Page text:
On November 24, 2015, a Russian Su-24 bomber taking part in an anti-terrorist mission in Syria was brought down by the Turkish Air Force.
The plane crashed in rebel-held territory in Syria near the Turkish border. The pilots ejected, but one – Lieutenant Colonel Oleg Peshkov – was killed by machine gun fire from militants on the ground.
Ankara claimed that it attacked the Russian bomber for violating its airspace, but was never able to provide proof that any incursion took place.
Moscow vigorously denied the Turkish claims and reacted to the incident by imposing a wave of painful sanctions against Turkey, which affected trade, tourism, joint energy projects and other areas.
From the start, the Kremlin made it clear that the restoration of normal relations with Turkey would be impossible without Ankara apologizing, paying compensation to the pilot’s family and prosecuting those responsible for his death.
Turkey’s president has apologized for the downing of a Russian military jet at the Syrian border, the Kremlin said Monday, an unexpected move that could open the way for easing a bitter strain in Russia-Turkey ties.
Recep Tayyip Erdogan’s letter to Russian President Vladimir Putin comes seven months after the incident, which has triggered a slew of Russian sanctions that have dealt a severe blow to the Turkish economy. The formal apology, which the Kremlin had requested, came hours after Turkey and Israel announced details of an agreement to repair their strained relations.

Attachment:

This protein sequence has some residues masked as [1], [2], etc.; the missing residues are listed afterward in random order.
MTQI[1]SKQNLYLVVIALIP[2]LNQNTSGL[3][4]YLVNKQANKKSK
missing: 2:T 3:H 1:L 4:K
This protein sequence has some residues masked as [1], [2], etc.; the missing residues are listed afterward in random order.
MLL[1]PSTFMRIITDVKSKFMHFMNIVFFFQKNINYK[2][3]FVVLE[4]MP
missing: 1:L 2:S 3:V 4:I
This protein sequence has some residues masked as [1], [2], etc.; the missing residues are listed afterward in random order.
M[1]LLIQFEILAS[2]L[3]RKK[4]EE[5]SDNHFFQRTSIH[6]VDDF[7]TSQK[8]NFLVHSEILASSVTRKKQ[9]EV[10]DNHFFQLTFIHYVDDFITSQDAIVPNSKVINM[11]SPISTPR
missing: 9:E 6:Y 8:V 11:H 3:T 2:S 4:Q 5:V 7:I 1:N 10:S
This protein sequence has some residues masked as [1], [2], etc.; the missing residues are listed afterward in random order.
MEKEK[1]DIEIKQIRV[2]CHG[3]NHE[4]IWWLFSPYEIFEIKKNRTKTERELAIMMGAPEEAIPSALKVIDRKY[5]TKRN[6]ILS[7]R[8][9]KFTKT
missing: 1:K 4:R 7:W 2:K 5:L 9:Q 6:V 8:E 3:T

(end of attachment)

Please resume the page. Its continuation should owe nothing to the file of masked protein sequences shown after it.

The Kremlin quoted the Turkish leader as offering his condolences to the killed pilot’s family and saying: “I’m sorry.”
“I share their pain with all my heart,” Erdogan said in the letter, according to the Kremlin. “We are ready to take any incentive to help ease the pain and the burden of inflicted damage.”
Erdogan’s office was keen to describe the letter as an expression of regret, not an apology.
“In the letter, the president stated that he would like to inform the family of the deceased Russian pilot that I share their pain and to offer my condolences to them. May they excuse us,” spokesman Ibrahim Kalin said.
In a speech delivered during a Ramadan fast-breaking dinner in Ankara, Erdogan said he had written to Putin expressing his “regrets” over the incident and reminding the Russian leader of the “potential for regional cooperation.”
“I believe that we will leave behind this current situation which is to the detriment of both countries and rapidly normalize our relations,” Erdogan said.
Putin had denounced the downing of the Russian warplane at the Syrian border on Nov. 24 as a “treacherous stab in the back.” Russia rejected the Turkish claim that the plane had violated its airspace, and responded by deploying long-range air defense missiles to its base in Syria, warning that they would destroy any target posing a threat to Russian aircraft.
The plane’s downing came amid a rift between Moscow and Ankara over Syria, where they backed the opposing sides in the conflict.
Moscow moved swiftly to ban the sales of package tours to Turkey, which had depended heavily on the Russian tourist flow; banned most of Turkey’s food exports; and introduced restrictions against Turkish construction companies, which had won a sizable niche of the Russian market.
Erdogan, who often has been compared to Putin because of both leaders’ intolerance to dissent and biting criticism of the West, had apparently miscalculated the plane incident’s fallout for the Turkish economy.
The letter comes at a moment when Ankara’s relations with the EU and the U.S. have also been strained over the migrant crisis, human rights issues and other disputes.